DAR ES SALAAM Tanzania (Xinhua) --
Tanzania’s coastal high value
species will be exhausted in 30 years from now if the continued
degradation of coastal forests remained unchecked, said a new
report released on Tuesday.
degradation of the coastal forests was expected to significantly
decrease their capacity to provide ecological services and to
support livelihoods, said the report entitled: Saving Forests,
Changing Lives-Current status and trends in the Tanzanian
coastal forests and their woody resources.
The report was made
by WWF Tanzania in collaboration with the Tanzania Commission
for Science and Technology, the Royal Botanic Garden Edinburg,
and other partners after they jointly conducted a one-year
research in 2016 in selected coastal forests in Coast and Lindi
The report said
forest surveys showed a progressive and significant decline in
the availability of woody resources in the coastal forests
between the 1990s and 2016.
charcoal burning continued to spread like waves from Dar es
Salaam, targeting resources from high to low value, and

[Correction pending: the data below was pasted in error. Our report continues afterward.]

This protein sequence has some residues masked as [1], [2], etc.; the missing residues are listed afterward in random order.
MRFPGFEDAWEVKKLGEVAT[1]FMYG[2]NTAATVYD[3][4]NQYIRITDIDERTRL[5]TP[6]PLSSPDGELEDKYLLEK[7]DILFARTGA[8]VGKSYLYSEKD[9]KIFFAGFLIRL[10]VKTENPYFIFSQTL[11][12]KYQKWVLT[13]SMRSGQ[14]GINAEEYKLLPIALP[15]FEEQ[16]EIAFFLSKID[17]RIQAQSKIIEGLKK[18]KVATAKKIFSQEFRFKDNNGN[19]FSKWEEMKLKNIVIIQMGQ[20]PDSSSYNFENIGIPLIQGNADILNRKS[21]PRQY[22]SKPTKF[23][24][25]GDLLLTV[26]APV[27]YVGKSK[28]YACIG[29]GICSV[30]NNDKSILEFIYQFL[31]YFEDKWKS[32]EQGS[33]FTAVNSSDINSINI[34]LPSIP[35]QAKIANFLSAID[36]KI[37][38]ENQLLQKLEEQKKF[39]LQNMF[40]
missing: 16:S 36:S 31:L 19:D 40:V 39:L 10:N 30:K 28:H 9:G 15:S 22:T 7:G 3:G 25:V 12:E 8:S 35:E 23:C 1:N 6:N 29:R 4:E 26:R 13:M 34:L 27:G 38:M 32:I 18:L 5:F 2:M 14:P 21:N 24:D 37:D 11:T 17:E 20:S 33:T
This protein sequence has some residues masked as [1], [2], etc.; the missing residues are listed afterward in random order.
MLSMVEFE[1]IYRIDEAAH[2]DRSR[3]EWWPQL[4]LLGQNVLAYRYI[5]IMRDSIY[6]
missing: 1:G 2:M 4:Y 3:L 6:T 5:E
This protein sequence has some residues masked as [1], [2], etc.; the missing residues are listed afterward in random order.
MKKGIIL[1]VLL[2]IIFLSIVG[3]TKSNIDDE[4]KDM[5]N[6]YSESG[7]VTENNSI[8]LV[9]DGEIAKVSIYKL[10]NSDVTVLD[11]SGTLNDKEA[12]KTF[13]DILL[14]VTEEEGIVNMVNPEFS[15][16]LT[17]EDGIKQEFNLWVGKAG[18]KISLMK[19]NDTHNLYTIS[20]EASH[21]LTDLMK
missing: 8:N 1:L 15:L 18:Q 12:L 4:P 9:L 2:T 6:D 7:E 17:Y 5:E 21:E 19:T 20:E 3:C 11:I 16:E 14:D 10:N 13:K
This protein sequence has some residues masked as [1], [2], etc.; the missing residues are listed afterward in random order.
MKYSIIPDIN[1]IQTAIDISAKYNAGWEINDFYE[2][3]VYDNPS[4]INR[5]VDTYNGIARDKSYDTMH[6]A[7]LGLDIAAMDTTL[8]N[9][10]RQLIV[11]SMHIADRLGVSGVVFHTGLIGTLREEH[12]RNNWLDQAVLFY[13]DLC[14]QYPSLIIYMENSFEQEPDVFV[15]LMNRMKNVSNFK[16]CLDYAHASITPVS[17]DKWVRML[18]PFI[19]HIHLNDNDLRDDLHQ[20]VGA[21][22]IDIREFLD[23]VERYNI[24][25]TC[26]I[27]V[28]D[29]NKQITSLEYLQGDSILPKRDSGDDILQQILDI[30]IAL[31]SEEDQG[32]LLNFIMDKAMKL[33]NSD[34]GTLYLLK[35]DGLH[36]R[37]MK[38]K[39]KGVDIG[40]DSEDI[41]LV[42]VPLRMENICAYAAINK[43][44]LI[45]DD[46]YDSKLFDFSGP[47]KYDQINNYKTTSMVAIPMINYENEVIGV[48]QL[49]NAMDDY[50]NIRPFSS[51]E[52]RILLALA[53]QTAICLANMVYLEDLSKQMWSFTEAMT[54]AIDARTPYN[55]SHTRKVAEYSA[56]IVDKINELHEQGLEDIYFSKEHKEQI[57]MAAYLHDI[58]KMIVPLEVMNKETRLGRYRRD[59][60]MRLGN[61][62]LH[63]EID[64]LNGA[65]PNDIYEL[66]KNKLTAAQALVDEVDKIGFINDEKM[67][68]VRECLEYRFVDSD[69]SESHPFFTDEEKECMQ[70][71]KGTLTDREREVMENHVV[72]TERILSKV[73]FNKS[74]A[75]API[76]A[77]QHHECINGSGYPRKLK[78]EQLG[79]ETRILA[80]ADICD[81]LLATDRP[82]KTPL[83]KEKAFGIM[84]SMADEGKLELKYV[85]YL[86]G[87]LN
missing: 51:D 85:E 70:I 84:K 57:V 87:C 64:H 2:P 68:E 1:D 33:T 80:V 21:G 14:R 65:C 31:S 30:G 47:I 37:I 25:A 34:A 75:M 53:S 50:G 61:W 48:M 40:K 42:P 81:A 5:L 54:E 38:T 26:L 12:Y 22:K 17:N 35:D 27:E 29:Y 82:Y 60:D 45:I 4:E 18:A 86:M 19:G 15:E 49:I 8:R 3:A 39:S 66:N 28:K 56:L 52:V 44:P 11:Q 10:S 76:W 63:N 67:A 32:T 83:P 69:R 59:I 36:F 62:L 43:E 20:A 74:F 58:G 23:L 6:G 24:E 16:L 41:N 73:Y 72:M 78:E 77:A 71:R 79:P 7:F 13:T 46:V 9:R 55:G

spreading at a speed of approximately 10km per year,” said the
It added that the
resource extraction had substantial negative impact where
between 2005 and 2016 the density of standing trees in reserves
surveyed in Coast region was more than halved, and the carbon
stored in above-ground biomass decreased by 40 percent.
“The density of
trees suitable as timber dropped threefold, and the density of
species with the highest timber value dropped fourfold,” said
the report which was funded by players of People’s Postcode
Lottery in the United Kingdom.
It cited most
affected timber species as Milicia excelsa, Brachylaena
huillensis, Khaya anthotheca and Pterocarpus angolensis, saying
these species have almost been exhausted.
Antje Ahrends, Head
of Genetics and Conservation with the Royal Botanic Garden
Edinburgh, who was one of the lead authors of the report, said
Tanzanian forests were facing big pressure caused by expanding
population and growing cities.
She said city growth
rate was 5 percent while 90 percent of population was reliant on
wood fuels, timber for construction and export.